A high-profile book publisher (more of a rabble-rouser, judging from what's being said about the stuff he publishes) whose work annoyed China's government disappeared in Thailand, and it's said that Beijing might be responsible. Some note that the MO is so North Korea.

Considering the impenetrability of China's bureaucracy, it's easy to accuse a government that does things like jailing dissenters and "disappearing" annoying people of such cloak-and-dagger shenanigans. On a possibly related note, a lawyer in Prague who wrote a political book has gone missing.

Egypt's state security, meanwhile, forced Egyptian novelist (and critic of the Egyptian government) Alaa al-Aswany to cancel his public seminar, "Conspiracy Theory: Between Reality and Illusion".

And more Mein Kampf woes: Marianne Taylor makes the case for publishing Hitler's notorious manifesto in Germany for first time in over seven decades. But it still seems to be problematic in the US, as the copyright is set to end.

Also in the US, Jessica Herthel, the author of I Am Jazz, a children's book based on a real-life transgendered girl, confronts the bigotry that forced a school to cancel a reading of her book, possibly due to pressure from a conservative group calling itself Liberty Counsel (yes). And schools in America are still grappling with Huckleberry Finn.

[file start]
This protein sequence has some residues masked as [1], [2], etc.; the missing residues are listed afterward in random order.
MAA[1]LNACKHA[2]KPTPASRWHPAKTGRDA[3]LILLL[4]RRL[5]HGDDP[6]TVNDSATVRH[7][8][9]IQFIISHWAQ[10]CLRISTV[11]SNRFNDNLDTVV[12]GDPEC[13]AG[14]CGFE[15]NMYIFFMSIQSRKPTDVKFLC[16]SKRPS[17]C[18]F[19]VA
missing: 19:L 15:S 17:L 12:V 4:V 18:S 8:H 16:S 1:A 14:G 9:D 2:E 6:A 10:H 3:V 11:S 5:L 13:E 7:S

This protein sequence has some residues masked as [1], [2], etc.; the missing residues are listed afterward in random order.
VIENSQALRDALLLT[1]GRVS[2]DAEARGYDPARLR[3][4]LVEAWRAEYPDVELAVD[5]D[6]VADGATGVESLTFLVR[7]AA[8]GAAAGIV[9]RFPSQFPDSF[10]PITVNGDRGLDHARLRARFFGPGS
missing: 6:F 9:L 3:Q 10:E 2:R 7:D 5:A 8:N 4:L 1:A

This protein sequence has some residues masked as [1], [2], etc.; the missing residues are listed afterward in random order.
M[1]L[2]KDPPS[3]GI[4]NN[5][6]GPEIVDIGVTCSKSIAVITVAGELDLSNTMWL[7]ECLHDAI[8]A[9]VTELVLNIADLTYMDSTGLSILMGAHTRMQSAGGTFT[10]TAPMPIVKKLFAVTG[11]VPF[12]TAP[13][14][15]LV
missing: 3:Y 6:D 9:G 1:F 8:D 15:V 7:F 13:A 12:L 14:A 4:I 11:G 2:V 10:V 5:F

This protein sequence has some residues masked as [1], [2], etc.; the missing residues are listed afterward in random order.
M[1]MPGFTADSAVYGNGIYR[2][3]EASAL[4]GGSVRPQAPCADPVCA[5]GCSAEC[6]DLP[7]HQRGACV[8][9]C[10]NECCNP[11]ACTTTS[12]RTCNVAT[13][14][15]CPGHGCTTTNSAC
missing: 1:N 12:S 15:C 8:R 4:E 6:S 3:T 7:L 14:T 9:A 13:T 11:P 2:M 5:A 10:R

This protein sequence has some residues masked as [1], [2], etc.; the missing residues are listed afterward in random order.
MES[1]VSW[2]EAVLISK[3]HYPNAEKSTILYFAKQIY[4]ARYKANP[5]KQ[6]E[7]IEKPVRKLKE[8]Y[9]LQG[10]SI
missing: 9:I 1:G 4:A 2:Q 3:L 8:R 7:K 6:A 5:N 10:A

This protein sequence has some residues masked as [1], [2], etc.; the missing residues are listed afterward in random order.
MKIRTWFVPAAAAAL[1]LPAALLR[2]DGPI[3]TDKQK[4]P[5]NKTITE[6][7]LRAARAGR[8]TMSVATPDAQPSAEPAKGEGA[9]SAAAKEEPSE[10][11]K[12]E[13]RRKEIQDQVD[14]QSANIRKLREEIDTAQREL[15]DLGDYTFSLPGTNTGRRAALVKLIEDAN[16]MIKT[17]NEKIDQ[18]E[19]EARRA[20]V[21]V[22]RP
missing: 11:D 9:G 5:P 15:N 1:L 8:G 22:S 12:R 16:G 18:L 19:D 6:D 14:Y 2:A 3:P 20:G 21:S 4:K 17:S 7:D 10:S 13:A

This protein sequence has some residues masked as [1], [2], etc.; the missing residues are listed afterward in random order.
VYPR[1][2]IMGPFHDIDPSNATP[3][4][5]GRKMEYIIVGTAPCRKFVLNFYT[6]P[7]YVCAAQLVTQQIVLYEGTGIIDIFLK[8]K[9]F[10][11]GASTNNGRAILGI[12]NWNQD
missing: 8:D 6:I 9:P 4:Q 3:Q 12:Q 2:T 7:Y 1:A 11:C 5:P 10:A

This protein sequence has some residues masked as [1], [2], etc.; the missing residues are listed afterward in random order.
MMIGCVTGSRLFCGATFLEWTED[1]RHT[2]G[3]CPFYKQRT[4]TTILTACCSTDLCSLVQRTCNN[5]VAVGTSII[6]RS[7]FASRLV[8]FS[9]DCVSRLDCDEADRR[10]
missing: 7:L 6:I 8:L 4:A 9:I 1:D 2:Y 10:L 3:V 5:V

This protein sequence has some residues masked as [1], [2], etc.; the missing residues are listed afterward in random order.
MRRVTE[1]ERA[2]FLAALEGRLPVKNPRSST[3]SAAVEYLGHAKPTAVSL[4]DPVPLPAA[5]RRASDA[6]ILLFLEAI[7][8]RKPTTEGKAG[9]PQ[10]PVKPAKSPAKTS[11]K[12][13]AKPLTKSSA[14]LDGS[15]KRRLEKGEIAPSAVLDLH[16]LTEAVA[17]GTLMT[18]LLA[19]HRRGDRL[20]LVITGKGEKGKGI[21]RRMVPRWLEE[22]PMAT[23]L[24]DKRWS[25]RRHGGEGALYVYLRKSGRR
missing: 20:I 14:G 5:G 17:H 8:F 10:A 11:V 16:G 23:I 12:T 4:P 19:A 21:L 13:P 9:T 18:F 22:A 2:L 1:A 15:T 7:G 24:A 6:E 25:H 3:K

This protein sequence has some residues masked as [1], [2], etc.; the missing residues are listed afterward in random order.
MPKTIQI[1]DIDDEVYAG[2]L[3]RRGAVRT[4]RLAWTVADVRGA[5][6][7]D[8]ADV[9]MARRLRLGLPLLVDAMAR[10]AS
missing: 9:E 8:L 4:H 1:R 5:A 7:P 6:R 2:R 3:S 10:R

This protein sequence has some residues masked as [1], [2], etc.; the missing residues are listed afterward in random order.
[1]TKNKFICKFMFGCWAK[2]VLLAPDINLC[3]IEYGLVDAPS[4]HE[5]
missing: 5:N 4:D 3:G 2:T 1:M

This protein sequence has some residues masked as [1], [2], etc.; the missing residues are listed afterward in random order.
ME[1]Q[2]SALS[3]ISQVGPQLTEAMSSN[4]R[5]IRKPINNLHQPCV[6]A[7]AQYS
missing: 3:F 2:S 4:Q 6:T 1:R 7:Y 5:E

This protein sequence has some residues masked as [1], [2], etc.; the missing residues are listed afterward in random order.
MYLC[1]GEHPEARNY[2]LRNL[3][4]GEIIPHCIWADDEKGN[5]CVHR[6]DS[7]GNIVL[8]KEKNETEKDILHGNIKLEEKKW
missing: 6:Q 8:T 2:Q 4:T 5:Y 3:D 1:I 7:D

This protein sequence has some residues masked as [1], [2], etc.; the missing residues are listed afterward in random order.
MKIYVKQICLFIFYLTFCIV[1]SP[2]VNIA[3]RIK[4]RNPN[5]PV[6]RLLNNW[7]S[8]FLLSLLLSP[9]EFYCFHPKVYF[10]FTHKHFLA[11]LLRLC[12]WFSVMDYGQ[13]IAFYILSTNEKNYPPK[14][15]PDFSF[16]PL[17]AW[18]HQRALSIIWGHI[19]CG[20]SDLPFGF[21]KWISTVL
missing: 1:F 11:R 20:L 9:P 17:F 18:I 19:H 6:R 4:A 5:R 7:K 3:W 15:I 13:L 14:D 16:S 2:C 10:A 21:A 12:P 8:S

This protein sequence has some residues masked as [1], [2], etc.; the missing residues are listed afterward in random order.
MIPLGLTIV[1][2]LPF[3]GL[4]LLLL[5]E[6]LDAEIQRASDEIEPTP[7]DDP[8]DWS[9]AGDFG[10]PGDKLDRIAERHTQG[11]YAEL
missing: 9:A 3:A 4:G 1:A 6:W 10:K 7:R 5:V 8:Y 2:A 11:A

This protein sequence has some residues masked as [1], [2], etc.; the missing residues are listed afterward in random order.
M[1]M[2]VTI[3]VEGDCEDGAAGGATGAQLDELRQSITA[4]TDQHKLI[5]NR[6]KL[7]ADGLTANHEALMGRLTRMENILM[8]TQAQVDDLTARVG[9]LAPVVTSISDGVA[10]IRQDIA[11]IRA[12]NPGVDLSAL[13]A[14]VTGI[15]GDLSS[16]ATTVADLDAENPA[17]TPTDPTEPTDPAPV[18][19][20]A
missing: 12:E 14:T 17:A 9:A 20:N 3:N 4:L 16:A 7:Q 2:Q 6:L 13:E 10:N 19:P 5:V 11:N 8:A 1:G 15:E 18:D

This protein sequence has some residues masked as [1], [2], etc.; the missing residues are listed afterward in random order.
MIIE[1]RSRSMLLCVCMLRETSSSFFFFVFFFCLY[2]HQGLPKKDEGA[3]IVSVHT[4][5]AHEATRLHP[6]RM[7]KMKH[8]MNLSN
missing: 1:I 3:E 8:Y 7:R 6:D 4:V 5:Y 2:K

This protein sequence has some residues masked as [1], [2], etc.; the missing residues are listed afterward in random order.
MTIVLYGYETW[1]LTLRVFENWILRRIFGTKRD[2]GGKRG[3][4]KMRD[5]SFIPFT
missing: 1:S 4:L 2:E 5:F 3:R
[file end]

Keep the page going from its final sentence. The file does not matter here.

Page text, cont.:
The Malaysian Education Ministry ordered a publisher to reprint a Year Six History textbook that placed the state of Melaka somewhere in Kelantan on a map. Some people are befuddled at this error, since this publisher, which I assume is local, is neither CNN nor Fox News.

Then someone pointed out that a local news portal incorrectly said that Bintulu is a city in the East Malaysian state of Sabah, adding, "Sarawak is almost as big as the peninsula, and Sabah is this huge state with a distinctive map-shape & STILL U CANNOT GEOGRAPHY?!"

I'm so saving "U CANNOT GEOGRAPHY" for future use.



Are rude rejection letters from publishers holding back the next JK Rowling? "Codswallop", goes one commentator. "Could publishers be nicer? Probably. So too could literary agents. But they're ploughing through hundreds of thousands of words looking for the good ones. Often the only word they don't want to use, despite them being pretty snooty, is 'no'."